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Annual show pig auction gives students hands-on experience, helps fund farm

April 11, 2013

For almost 50 years the UW-River Falls Mann Valley Farm has played a large role in classroom education by providing students with hands-on agricultural experiences.

There are currently “25 to 30 students hired at the farm,” said Farm Director Bill Connolly. “Students are really involved with the farm” and it is his hope that students “go beyond the text book” by taking their hands-on experience combined with their classroom knowledge so that they are graduating a well rounded student.

Katye Williams and Emily Warren are both animal science majors and have taken an opportunity to work hands on at the farm. Williams and Warren have worked hard all year as the student managers to put together this year’s eighth annual show pig auction. Working on the farm has given Williams something to build her resume with for after graduation.

“I have that hands-on experience and oversight experience where looking into a job I have those skills already and I don’t have to try and pick that up right away,” Williams said.

One-hundered and thirty-two show pigs were auctioned off at the UWRF eighth annual Show Pig Auction on Saturday, March 30. The auction was held at the pavilion on the UWRF Mann Valley Farm.

Williams and Warren have had a very busy school year preparing for the auction. Top quality boars are selected for breeding from Shaffer’s Goldrush in Indiana. The show pigs are farrowed in January and February so that they will be at the right age come fair season.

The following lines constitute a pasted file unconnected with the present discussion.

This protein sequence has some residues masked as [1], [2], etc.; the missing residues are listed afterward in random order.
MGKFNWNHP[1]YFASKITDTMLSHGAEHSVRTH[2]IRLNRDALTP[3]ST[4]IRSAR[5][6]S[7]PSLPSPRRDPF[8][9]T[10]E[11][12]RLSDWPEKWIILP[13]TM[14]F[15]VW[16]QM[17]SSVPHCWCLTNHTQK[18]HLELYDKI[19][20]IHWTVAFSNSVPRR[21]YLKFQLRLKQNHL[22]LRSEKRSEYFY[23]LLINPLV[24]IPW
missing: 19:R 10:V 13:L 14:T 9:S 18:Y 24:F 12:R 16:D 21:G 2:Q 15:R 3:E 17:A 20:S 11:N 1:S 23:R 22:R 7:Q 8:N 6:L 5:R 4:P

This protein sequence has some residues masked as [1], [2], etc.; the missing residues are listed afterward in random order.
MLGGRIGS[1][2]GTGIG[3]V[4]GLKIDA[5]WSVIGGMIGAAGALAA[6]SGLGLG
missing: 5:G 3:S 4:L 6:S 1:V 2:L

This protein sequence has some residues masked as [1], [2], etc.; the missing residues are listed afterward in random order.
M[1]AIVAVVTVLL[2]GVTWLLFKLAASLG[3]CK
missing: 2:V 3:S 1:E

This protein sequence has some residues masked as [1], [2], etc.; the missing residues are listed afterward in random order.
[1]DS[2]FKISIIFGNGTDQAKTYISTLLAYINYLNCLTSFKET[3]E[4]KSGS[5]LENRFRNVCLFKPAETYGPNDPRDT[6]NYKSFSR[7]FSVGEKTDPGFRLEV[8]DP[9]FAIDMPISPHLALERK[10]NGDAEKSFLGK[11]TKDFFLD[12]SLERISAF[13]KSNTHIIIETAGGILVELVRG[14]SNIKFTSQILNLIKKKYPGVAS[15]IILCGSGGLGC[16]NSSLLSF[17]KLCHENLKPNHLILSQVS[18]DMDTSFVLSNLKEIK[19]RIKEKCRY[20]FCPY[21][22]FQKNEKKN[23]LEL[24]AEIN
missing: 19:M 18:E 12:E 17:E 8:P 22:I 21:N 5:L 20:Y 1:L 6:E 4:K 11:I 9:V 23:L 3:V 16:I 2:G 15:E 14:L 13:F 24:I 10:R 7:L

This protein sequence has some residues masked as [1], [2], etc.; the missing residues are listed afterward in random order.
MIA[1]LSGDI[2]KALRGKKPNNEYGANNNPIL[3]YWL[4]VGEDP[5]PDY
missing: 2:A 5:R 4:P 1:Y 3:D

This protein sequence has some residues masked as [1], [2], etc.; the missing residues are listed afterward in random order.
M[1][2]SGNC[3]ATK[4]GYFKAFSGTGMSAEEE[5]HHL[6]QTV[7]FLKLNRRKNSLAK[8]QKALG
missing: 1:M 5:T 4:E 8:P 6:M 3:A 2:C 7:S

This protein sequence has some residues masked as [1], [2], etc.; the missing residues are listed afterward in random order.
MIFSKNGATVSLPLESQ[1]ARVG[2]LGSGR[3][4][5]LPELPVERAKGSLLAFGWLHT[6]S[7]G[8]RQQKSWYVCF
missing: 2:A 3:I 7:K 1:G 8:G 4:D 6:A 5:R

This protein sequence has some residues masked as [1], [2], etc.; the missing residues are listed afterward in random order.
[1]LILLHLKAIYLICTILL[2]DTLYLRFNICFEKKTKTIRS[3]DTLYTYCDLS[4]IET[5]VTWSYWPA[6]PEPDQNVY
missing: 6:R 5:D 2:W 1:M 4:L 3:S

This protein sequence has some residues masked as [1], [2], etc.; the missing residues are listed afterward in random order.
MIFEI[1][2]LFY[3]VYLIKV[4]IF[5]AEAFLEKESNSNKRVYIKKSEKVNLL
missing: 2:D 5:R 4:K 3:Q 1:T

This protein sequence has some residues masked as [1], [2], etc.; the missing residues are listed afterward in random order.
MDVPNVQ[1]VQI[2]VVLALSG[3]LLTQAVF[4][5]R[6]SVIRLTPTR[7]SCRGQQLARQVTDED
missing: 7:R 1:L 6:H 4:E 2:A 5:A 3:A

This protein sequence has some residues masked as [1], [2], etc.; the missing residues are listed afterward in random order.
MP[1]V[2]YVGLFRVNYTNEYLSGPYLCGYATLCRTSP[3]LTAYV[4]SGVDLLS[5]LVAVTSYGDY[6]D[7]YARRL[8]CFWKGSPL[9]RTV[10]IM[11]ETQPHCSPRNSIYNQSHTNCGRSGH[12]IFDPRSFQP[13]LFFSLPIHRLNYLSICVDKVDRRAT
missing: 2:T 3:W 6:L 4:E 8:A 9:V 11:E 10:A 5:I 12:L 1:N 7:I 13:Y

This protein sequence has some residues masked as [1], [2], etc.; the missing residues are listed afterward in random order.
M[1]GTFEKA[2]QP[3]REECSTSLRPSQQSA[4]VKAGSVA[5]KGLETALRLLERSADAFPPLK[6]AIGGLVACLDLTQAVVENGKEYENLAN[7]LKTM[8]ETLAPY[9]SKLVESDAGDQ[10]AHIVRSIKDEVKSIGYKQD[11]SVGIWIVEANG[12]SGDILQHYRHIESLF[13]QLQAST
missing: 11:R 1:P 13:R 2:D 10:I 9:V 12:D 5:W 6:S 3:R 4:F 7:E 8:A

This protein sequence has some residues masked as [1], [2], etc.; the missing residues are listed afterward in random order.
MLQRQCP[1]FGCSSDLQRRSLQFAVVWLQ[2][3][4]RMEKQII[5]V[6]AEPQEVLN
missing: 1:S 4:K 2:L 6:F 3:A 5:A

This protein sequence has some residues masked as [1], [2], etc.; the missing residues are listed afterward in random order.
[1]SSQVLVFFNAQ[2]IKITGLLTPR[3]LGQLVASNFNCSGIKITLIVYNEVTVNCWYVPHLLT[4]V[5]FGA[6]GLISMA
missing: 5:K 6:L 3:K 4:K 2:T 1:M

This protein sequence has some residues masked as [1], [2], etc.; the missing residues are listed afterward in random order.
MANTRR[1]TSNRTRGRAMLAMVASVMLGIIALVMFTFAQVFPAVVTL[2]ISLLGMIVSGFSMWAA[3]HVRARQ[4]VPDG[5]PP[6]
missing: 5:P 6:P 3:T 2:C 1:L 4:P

The show pigs have proven to be successful and top competitors at the fairs over the past eight years. Mike Lewien and his family have attended the auction for the past eight years, and have taken home two award winning show pigs.

“They’re high quality,” said Lewien, and that’s what keeps his family coming back year after year.

Freshman Kaitlin Hanson has been showing pigs since third grade, however 2012 was her last year. She attended the auction with her family this year for the first time in hopes her sister will take home an award winning show pig.

To have an award winning show pig it needs to be “a longer hog, have nice ham on it, good loin structure and good legs on it,” Lewien said.

Carcass qualities, a good frame and meat quality is what the judges are looking for and UWRF seems to have provided top competitors year after year.

“Turning out award winning show pigs is not just important for business and the pig owners but it provides for good exposure for the farm and UWRF as well,” Connolly said.

“The money raised will go back to the farm to help pay for student wages, feed, fuel, A.I. (artificial insemination) costs, etc., to operate the swine enterprise.  We will also pay Bob Johnson for his auctioneering services, and one item specifically we will be purchasing is a better portable hog scale,” Connolly said.

A total of $20,100 was raised at the show pig auction this year.